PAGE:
Economic trends and personal demands have prompted many accounting and finance professionals nearing retirement to rethink the timing of this life-changing transition: A recent Robert Half survey found that nearly four in 10 (38 percent) of chief financial officers are more uncertain about when they’re going to retire than they were five years ago.
For many firms, this news is likely a relief. Nearly 60 percent of finance leaders polled for another recent survey by Robert Half reported that finding skilled financial professionals is a challenge. If you’re offered the gift of extra time with a seasoned worker who would like to delay retirement, be sure to make the most of it. Here are some tips:
Initiate the transfer of knowledge
Find ways for a veteran staff member to impart as much valuable knowledge as possible to others before she leaves. For example, arrange for the employee to mentor one or more junior staff members. Consider asking the worker to serve as an “in-house consultant” on projects where teams would benefit from her specific insights and experience. Also, have the employee update her job description, and perhaps, create a “get started” kit for the person who will eventually take over her role; the kit could include, for example, pertinent contact information for key clients and insight into their expectations and communication preferences.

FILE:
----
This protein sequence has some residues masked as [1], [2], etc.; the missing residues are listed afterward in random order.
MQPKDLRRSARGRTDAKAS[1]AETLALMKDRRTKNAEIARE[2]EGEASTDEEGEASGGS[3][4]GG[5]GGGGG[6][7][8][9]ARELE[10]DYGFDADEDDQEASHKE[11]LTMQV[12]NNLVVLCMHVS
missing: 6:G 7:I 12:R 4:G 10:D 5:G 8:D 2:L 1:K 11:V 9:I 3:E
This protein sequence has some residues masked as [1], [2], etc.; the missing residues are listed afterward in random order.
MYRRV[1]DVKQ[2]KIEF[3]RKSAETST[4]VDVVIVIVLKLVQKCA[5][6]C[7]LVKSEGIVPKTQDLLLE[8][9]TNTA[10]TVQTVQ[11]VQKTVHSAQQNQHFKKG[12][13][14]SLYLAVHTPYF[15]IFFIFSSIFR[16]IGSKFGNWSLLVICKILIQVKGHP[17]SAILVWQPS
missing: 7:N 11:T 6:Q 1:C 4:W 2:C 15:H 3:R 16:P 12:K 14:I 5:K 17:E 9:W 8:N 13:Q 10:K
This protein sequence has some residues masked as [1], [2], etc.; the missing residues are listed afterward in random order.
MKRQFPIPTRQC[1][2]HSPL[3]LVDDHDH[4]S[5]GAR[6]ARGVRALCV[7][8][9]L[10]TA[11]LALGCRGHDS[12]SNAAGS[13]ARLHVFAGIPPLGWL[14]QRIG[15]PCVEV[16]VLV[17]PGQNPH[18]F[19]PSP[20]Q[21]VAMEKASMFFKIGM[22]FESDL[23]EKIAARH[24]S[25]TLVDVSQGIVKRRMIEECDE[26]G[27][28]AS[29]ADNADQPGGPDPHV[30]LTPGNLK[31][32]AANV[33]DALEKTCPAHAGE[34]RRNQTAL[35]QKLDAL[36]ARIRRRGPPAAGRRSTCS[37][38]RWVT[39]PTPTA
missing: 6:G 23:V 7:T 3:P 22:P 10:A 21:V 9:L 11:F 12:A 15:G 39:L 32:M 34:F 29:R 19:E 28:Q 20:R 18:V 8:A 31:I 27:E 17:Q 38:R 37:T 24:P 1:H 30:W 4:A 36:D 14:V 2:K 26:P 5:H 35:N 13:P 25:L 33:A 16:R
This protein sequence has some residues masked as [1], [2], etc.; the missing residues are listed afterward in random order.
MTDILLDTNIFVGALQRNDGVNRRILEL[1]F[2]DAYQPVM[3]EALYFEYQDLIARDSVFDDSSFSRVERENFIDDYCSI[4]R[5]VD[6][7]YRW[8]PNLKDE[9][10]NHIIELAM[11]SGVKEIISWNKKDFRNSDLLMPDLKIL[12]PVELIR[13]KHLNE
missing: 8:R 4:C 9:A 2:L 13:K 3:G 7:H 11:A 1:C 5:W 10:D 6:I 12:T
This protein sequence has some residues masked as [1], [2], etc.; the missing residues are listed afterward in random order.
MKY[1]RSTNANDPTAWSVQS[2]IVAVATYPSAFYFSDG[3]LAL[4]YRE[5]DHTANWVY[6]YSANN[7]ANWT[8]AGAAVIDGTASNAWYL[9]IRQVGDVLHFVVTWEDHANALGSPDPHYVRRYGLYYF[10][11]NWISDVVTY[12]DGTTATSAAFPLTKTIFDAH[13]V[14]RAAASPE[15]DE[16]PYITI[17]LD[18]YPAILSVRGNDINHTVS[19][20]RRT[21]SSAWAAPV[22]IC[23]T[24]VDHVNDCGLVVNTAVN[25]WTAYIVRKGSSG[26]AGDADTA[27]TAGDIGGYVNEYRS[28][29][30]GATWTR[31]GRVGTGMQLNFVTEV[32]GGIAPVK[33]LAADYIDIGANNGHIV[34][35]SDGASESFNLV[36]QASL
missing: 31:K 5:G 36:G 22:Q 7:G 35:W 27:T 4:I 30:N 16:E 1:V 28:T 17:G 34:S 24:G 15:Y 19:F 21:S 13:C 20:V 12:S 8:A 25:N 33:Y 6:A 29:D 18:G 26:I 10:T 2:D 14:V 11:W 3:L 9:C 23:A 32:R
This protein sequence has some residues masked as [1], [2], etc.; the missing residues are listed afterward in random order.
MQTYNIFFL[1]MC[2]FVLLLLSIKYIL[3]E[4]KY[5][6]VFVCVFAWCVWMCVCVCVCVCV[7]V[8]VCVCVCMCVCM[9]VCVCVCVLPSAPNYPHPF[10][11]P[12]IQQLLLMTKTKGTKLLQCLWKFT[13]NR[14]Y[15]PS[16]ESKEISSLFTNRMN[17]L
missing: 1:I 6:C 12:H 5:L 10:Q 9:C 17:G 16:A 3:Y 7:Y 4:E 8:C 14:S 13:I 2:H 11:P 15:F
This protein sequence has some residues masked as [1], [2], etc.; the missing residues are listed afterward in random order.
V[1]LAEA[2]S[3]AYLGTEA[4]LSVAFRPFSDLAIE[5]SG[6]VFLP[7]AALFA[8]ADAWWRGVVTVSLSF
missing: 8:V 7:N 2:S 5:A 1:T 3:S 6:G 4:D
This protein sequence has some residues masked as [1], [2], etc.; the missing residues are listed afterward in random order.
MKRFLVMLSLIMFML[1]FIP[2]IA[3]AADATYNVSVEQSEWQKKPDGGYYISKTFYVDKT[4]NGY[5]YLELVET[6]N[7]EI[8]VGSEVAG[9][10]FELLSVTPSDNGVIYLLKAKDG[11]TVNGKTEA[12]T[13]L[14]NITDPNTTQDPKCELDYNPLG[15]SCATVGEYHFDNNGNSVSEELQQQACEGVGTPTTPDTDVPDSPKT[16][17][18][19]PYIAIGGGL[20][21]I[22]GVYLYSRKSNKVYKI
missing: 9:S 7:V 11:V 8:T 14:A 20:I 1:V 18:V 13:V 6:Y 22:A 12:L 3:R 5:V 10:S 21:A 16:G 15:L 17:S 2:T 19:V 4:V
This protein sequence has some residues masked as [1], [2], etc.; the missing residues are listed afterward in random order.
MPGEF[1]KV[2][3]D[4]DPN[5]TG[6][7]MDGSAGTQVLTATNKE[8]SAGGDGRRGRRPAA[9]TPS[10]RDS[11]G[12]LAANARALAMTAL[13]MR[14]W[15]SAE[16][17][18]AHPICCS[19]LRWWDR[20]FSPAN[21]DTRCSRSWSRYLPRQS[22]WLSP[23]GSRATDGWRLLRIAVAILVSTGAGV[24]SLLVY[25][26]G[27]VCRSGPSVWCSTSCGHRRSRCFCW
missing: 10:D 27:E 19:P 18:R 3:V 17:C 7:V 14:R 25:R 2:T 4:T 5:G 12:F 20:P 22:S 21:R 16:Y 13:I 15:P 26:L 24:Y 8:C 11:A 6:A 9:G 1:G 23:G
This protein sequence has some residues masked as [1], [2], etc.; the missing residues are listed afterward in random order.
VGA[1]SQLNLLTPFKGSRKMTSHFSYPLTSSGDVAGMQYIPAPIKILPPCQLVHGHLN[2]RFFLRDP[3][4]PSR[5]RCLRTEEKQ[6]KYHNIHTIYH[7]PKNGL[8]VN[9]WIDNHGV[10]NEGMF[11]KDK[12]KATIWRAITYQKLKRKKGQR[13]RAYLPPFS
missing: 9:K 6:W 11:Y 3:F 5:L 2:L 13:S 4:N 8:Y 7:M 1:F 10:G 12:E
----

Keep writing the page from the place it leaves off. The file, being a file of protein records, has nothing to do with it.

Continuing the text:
Make succession planning a priority
When an employee does eventually retire, will you need to fill his job — and if so, who will take his place? If no one is waiting in the wings to assume a critical role in your firm once a worker retires, waste no more time in identifying a potential candidate. It can take months — even years — to develop talent for a leadership position. Ideally, the person serving in the job currently will assist in grooming a successor. And if you discover you don’t have anyone in the organization who could assume the role, start making preparations for a candidate search. Consider asking the retiring worker to help evaluate potential hires, as well.
Support a smooth transition that benefits both sides
Ask the staff member who is postponing retirement to keep you apprised of her plans, so the firm can be ready to fill her role when the time is right. Also, discuss alternative work arrangements — for example, perhaps the employee would like to work part-time or as a consultant. These options will allow her to continue contributing to your firm in a meaningful way while you take time to train or hire her replacement.
Something to keep in mind
Just because a seasoned employee says he wants to put retirement on the back burner, it doesn’t guarantee that he’ll spend the remainder of his career working for your firm. Because skilled and experienced accounting and finance talent is in such high demand, but hard to find, this professional may have his pick of opportunities elsewhere. So, be sure retention is always on your mind. Continue to provide competitive compensation and rewarding assignments to all employees, including those you may mistakenly view as “on the way out.”